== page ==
It’s only been a month since ​The Queen’s Gambit ​began streaming on Netflix, and it’s already garnered record views and veritable mountains of praise. For those who haven’t seen it, the miniseries​ —​ based on Walter Tevis’s 1983 novel of the same name, itself titled after a classic chess opening — tells the story of Beth Harmon, an orphan and chess prodigy who must grapple with personal demons as she ascends to the top of the game.

This gripping premise, the immersive setting, and a career-defining performance from Anya Taylor-Joy all make for a sublime viewing experience. But if you’ve already finished the series (a likely dilemma, as it’s only seven episodes long), don’t worry! We’ve got you covered with these five books to read if you loved ​The Queen’s Gambit ​and are hungry for more.

The Hustler​ by Walter Tevis

It might seem like a cop-out to recommend another Tevis book, but the man had a gift for ​compelling human stories​ mired in games of skill and precision — in this case, pool. ​The Hustler ​follows Edward “Fast Eddie” Felson, a talented pool player and even better conman who makes a living tricking strangers into betting against him. That is, until the hustler becomes the hust​led​ in a game with legendary pool player Minnesota Fats, who wipes the floor with Eddie and leaves him questioning his skills, lifestyle, and entire sense of self.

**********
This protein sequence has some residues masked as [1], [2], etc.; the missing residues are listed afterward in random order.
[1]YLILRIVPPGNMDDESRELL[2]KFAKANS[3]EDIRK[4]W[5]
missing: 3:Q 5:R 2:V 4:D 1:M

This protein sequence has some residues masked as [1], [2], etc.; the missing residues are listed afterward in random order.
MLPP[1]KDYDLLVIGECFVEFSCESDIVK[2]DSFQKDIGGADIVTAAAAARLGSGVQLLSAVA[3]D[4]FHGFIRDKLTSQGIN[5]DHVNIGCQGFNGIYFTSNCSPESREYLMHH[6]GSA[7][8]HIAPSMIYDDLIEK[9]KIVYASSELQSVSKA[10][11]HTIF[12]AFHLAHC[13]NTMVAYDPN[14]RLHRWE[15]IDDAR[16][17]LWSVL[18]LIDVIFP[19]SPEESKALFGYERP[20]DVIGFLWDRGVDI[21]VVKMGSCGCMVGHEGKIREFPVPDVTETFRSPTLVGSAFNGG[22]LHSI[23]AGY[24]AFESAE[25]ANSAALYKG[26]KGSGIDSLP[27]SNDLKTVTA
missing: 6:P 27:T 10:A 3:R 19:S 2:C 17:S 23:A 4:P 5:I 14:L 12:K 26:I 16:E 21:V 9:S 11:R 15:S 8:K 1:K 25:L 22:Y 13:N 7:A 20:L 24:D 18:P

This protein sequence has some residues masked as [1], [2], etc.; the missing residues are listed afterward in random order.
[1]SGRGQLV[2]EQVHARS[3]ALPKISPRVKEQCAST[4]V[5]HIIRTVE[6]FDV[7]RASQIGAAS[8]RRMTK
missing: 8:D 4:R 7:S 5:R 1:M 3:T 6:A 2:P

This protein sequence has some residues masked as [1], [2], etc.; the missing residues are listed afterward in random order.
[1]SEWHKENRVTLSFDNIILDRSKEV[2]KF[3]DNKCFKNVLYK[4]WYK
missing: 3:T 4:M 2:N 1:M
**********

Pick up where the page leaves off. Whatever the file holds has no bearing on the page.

Yet much like Beth,​ ​Eddie doesn’t capitulate in the face of failure, but emerges from its crucible humbler and eager to improve. With the help of a new manager, he goes on to hone both his technical skills and his psychological understanding of what it means to win or lose, culminating in a nail-biter of a rematch with Fats that will satisfy even the greatest of adrenaline junkies. (And on a purely stylistic note, those who enjoyed the vivid, concise storytelling of ​The Queen’s Gambit ​will find that its essence comes straight from Tevis; as one reviewer aptly put it, in ​The Hustler,​ “there’s not a single word out of place.”)

Chess Bitch by Jennifer Shahade

Those who read her recent ​interview in ​Vanity Fair​ ​may already be familiar with Jennifer Shahade, a real-life US Champion and Women’s Grandmaster of chess. But that interview is only the tip of her narrative iceberg: in this riveting 2005 memoir,​ S​ hahade dives deep into her

own journey ​and​ those of other titans in the women’s chess world, exploring the intense gender biases of chess and the women who have made names for themselves in the game.

With profiles of legends like the Polgár sisters and first Women’s World Champion Vera Menchik, personal commentary on their histories, and Shahade’s own firsthand experiences, ​Chess Bitch thoroughly indicts the hierarchy and customs of the chess world and lays out what needs to change. Equal parts manual, memoir, and insightful ​feminist treatise​, it’s an unmissable title for those who admired Beth’s grit and persistence in a competitive field that was, especially in the sixties, rife with men.

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The Queen of Katwe​ by Tim Crothers

“She wins the decisive game, but she has no idea what it means. Nobody has told her what’s at stake, so she just plays like she always does. She has no idea she has qualified to compete at the Olympiad. No idea that her qualifying means that in a few months she will fly to the city of Khanty-Mansiysk in remote central Russia. No idea where Russia even is. When she learns all of this, she asks only one question: ‘Is it cold there?’”